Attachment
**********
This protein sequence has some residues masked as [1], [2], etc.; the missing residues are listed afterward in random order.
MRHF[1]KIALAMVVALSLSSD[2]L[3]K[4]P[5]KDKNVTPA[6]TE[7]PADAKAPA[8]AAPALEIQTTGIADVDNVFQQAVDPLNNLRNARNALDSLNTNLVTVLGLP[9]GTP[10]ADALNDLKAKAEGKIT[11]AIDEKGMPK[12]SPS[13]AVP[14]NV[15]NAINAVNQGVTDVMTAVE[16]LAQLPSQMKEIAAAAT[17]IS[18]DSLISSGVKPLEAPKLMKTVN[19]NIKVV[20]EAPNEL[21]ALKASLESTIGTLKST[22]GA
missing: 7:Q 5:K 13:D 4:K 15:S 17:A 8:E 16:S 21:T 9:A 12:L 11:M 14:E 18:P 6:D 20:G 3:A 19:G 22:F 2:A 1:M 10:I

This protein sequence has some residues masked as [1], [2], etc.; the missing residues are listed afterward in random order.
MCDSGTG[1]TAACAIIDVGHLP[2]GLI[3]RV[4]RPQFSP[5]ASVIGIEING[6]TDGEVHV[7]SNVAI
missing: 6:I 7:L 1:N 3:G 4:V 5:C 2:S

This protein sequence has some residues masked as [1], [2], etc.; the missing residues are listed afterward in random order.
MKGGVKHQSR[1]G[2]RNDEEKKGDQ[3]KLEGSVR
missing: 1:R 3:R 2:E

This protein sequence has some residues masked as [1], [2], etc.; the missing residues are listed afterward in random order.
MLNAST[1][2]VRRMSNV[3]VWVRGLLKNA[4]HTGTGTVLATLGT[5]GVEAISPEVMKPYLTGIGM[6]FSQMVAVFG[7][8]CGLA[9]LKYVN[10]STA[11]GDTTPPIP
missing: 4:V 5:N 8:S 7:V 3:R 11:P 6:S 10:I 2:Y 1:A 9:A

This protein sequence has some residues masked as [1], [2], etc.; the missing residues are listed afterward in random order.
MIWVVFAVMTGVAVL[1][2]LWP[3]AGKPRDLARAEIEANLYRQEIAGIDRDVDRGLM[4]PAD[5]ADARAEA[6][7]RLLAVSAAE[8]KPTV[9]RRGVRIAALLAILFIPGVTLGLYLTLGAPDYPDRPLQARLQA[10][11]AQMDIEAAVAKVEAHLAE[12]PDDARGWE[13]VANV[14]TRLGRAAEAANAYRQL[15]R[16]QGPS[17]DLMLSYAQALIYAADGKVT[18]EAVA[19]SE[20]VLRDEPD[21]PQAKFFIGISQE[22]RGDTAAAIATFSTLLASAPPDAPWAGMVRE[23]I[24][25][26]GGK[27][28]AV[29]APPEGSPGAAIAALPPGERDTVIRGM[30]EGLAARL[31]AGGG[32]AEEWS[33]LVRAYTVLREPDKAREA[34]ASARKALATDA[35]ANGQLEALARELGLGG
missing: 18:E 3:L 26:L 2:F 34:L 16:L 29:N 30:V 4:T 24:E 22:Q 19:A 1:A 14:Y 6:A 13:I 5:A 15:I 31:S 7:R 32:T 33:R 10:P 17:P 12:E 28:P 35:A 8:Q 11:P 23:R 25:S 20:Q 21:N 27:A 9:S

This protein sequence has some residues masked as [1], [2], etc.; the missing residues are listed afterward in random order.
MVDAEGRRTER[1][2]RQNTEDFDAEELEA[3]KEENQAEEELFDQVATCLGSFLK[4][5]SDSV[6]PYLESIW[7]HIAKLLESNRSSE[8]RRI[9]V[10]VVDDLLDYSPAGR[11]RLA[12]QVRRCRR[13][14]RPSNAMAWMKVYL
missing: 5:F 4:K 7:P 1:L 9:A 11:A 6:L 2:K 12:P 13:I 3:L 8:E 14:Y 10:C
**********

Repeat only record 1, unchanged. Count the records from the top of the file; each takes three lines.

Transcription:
This protein sequence has some residues masked as [1], [2], etc.; the missing residues are listed afterward in random order.
MRHF[1]KIALAMVVALSLSSD[2]L[3]K[4]P[5]KDKNVTPA[6]TE[7]PADAKAPA[8]AAPALEIQTTGIADVDNVFQQAVDPLNNLRNARNALDSLNTNLVTVLGLP[9]GTP[10]ADALNDLKAKAEGKIT[11]AIDEKGMPK[12]SPS[13]AVP[14]NV[15]NAINAVNQGVTDVMTAVE[16]LAQLPSQMKEIAAAAT[17]IS[18]DSLISSGVKPLEAPKLMKTVN[19]NIKVV[20]EAPNEL[21]ALKASLESTIGTLKST[22]GA
missing: 7:Q 5:K 13:D 4:K 15:S 17:A 8:E 16:S 21:T 9:A 12:L 11:M 14:E 18:P 6:D 20:G 3:A 19:G 22:F 2:A 1:M 10:I